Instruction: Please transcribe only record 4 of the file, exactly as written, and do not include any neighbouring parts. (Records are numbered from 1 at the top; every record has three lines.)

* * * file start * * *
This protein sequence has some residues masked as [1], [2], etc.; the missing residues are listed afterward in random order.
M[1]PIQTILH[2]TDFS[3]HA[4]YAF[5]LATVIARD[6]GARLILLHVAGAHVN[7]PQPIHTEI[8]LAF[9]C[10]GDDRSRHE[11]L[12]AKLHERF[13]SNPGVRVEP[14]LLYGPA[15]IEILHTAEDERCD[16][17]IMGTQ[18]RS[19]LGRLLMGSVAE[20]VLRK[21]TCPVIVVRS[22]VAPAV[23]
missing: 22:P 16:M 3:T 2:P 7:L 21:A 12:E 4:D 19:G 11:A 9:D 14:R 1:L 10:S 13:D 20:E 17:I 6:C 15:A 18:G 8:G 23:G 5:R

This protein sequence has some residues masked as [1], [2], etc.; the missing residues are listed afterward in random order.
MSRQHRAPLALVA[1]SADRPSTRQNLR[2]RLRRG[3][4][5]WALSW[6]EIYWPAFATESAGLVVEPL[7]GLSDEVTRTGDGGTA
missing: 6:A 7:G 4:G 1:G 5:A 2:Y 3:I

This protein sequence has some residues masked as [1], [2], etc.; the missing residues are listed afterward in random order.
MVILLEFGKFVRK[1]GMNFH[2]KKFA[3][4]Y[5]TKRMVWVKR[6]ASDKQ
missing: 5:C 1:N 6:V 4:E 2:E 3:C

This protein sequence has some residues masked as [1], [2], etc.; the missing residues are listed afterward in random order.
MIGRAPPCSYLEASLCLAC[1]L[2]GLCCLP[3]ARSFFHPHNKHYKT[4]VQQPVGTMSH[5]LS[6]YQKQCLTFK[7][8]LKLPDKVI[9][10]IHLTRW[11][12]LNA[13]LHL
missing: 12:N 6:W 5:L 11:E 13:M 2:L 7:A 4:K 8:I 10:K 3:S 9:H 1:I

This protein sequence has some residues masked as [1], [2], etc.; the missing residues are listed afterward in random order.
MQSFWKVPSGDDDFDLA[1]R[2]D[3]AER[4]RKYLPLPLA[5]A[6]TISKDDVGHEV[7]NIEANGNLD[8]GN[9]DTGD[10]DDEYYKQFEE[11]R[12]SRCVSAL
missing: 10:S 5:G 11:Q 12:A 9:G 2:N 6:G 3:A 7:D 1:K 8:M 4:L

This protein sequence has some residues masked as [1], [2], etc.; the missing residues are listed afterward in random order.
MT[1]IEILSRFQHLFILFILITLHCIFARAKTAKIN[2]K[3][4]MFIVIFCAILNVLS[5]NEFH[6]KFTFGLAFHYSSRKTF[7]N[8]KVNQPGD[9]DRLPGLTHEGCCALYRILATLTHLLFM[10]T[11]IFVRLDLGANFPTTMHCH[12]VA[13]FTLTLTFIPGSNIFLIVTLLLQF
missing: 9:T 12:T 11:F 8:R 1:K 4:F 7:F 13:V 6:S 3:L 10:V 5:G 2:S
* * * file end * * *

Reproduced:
This protein sequence has some residues masked as [1], [2], etc.; the missing residues are listed afterward in random order.
MIGRAPPCSYLEASLCLAC[1]L[2]GLCCLP[3]ARSFFHPHNKHYKT[4]VQQPVGTMSH[5]LS[6]YQKQCLTFK[7][8]LKLPDKVI[9][10]IHLTRW[11][12]LNA[13]LHL
missing: 12:N 6:W 5:L 11:E 13:M 2:L 7:A 4:K 8:I 10:K 3:S 9:H 1:I